resistant bacteria, which justify investigation and appropriate infection control intervention. The detection of a new resistance pattern or in vitro susceptibility testing? a large number of patients infected with multi-resistant bacterial strains at one time and in the same place may indicate the need for implementation or change of infection control practices.
The goal of in vitro antimicrobial susceptibility testing is to assess the activity of an antimicrobial agent on a bacterial or fungal Data from routine antimicrobial susceptibility testing performed in strain in order to predict the likelihood of in vivo efficacy of clinical microbiology laboratories therefore influences the therapeutic antimicrobial therapy when the antimicrobial is administered to decisions for current and future patients.
The main purpose of routine in vitro susceptibility testing in the clinical microbiology laboratory is to guide physicians in selecting antimicrobial therapy for treatment of individual patients. The DUAL PURPOSE OF SUSCEPTIBILITY TESTING: susceptibility testing is performed on bacterial and fungal strains isolated from individual patients and presumed to be the etiology Individual (to guide the selection of their infection. The physician utilizes the susceptibility test result and modification of antimicrobial therapy) along with other available clinical information (e.g. site of infection, severity of infection, immune status of patient, co-morbidities, etc.) to select the optimal therapeutic agent for that particular patient's infection. Usually the susceptibility test results become available after initiation of empirical antimicrobial therapy. When this occurs, the susceptibility test results serve to confirm the appropriateness of 3. When should a susceptibility
test be performed? In general, assuming that standardized testing methodologies have Sometimes microbiologists cannot definitely determine if been developed, susceptibility testing is indicated for microorganisms susceptibility testing is required, without obtaining the clinical causing infections warranting antimicrobial therapy when the information that only a clinician can provide.
susceptibility cannot be reliably predicted based on the known characteristics of the organism.
For example, a commensal bacterium (e.g. Staphylococcus epidermidis) is occasionally isolated from sterile site cultures In vitro susceptibility testing methodology is well established for (e.g. blood, joint fluid, cerebrospinal fluid) due to inadequate bacteria and is considered a routine part of the culture process decontamination of the skin during specimen collection. (Clinical Laboratory Standards Institute (CLSI), 2009 and European Committee for Antimicrobial Susceptibility Testing (EUCAST), 2000, Susceptibility testing should not be performed on probable 2003). In vitro susceptibility testing is usually performed each time contaminants. However, the same S. epidermidis can cause a true bacteria considered to be responsible for a patient's infection are bloodstream infection in an immuno-compromised patient or an isolated from a clinical specimen. infection at a specific body site (e. g. prosthetic joint, cerebrospinal fluid shunt) in which case, susceptibility testing should be Susceptibility testing for yeast species is less commonly performed and is not available for all species. There are published reference methods (CLSI and EUCAST) and some commercial products are Clinical symptoms can also be a determining factor when deciding available. Each laboratory will determine the need for routine testing whether to perform susceptibility tests (e.g. diagnosis of urinary of yeast isolates from clinical specimens based on the need of the tract infection with a low bacterial count).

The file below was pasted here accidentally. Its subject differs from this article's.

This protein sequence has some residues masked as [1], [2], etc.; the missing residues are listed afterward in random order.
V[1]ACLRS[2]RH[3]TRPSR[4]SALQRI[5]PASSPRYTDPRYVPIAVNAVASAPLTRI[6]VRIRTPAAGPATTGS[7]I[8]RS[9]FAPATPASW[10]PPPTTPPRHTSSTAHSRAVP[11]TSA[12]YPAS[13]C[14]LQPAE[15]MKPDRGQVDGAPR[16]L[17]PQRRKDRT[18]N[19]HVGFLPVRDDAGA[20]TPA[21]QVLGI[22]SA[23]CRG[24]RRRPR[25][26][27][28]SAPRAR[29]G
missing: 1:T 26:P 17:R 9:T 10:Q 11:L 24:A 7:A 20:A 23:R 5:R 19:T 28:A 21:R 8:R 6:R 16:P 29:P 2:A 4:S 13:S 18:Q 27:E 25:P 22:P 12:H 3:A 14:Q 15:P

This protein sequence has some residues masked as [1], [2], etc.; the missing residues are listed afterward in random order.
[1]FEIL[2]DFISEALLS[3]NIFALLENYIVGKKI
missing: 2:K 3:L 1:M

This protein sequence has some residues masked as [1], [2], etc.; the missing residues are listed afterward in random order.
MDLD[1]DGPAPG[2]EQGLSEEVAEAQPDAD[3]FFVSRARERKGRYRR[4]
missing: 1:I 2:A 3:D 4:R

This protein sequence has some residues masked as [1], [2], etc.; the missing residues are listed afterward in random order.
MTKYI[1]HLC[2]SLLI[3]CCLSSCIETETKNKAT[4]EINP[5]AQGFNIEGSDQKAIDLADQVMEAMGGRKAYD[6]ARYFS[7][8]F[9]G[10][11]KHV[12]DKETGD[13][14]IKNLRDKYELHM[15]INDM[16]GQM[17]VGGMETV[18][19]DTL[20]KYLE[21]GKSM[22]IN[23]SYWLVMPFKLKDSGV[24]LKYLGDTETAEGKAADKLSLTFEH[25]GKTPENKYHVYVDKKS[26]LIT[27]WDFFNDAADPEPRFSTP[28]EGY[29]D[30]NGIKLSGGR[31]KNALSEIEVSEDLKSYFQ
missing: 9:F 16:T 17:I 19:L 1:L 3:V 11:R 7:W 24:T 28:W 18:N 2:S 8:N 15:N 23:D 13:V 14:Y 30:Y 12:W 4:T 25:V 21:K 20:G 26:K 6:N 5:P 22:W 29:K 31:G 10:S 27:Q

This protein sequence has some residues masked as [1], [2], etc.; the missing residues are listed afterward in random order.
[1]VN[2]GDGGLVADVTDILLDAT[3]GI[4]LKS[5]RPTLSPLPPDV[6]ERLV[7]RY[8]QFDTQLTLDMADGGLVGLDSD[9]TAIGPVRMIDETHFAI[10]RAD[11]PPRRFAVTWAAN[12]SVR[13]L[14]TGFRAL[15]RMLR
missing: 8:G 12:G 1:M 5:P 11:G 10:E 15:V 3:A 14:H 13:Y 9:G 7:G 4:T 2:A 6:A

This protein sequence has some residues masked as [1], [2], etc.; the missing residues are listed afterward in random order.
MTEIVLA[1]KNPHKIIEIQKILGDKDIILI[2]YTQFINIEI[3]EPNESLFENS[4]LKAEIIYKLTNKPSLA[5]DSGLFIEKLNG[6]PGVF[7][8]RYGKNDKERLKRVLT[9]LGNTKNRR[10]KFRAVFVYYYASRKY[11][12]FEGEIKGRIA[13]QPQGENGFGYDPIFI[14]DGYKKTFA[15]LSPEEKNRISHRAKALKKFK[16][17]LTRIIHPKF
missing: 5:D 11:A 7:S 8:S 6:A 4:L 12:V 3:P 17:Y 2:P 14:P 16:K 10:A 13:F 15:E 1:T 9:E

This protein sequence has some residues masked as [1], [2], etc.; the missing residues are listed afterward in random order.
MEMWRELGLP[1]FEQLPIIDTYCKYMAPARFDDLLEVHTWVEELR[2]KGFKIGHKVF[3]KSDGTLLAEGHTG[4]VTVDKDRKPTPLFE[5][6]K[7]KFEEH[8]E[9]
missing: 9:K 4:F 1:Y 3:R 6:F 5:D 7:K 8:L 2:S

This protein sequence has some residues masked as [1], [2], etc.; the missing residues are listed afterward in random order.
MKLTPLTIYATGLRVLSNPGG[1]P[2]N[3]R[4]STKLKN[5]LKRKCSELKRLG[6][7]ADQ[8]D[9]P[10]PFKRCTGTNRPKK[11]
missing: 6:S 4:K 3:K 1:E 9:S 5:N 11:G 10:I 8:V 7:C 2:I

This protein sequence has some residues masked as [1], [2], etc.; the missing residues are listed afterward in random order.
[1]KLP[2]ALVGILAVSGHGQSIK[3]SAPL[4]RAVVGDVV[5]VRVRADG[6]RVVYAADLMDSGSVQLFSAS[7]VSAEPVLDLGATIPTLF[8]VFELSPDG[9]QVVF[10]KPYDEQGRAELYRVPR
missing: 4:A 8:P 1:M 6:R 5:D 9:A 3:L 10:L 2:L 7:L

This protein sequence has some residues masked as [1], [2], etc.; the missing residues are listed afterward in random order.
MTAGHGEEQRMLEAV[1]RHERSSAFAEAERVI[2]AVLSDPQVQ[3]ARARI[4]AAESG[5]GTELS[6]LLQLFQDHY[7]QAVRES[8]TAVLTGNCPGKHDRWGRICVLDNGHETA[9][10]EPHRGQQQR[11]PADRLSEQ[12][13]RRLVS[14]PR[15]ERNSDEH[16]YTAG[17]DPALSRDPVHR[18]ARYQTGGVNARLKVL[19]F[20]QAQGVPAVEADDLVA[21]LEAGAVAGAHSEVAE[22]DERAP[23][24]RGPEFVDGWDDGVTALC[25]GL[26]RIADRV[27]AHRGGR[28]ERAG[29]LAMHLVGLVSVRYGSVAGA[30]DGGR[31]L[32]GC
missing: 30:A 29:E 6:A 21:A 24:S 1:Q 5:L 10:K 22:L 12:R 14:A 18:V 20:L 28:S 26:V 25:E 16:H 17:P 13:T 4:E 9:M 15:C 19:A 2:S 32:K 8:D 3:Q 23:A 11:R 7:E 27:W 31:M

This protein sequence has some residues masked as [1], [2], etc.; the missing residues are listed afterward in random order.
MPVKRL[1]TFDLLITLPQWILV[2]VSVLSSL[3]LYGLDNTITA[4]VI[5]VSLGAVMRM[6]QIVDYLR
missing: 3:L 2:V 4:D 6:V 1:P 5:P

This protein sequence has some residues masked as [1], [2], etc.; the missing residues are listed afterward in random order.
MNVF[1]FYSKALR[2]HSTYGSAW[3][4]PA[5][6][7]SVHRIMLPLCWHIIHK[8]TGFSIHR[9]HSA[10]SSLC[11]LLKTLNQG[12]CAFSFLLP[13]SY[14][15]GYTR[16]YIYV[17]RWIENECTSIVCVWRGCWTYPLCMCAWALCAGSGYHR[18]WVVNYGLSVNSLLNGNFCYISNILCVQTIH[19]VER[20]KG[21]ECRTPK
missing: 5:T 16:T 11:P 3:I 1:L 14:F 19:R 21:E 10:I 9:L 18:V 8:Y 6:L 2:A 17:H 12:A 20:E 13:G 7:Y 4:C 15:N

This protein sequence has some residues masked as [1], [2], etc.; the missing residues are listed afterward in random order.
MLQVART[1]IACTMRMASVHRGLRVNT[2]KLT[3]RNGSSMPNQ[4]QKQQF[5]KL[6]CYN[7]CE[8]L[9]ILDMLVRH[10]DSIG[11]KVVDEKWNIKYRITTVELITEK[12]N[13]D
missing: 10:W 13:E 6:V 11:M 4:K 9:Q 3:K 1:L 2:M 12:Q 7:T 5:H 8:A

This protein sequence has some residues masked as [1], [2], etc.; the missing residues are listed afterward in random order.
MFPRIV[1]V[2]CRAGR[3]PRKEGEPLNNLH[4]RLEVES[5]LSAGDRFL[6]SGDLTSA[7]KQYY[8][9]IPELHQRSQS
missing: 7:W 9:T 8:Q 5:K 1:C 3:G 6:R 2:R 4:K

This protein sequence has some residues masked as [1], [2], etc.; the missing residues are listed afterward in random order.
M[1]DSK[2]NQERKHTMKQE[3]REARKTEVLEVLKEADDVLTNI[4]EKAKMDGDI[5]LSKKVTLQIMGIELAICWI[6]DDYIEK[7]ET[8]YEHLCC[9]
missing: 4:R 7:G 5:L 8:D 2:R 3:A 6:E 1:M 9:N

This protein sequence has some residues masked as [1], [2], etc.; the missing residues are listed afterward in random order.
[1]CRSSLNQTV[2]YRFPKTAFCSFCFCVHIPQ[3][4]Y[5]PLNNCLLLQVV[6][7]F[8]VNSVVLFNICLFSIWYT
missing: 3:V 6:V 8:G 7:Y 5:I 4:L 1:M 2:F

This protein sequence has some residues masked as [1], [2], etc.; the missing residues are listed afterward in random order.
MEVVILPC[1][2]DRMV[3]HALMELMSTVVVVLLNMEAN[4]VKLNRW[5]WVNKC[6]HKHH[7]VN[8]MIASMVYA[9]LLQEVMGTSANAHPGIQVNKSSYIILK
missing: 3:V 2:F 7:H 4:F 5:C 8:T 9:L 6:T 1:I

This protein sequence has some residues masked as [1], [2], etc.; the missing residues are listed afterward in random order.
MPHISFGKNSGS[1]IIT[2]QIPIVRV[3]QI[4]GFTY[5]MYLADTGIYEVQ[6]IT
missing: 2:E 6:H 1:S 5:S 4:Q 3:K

patient population. Reference methodology for in vitro testing of mould species is under development and currently only available from specialised mycology laboratories.
Establishing the need for susceptibility testing requires a close working relationship When the same species is isolated from specimens taken from different body sites (e.g. urine and blood) or from multiple specimens between microbiologists and clinicians.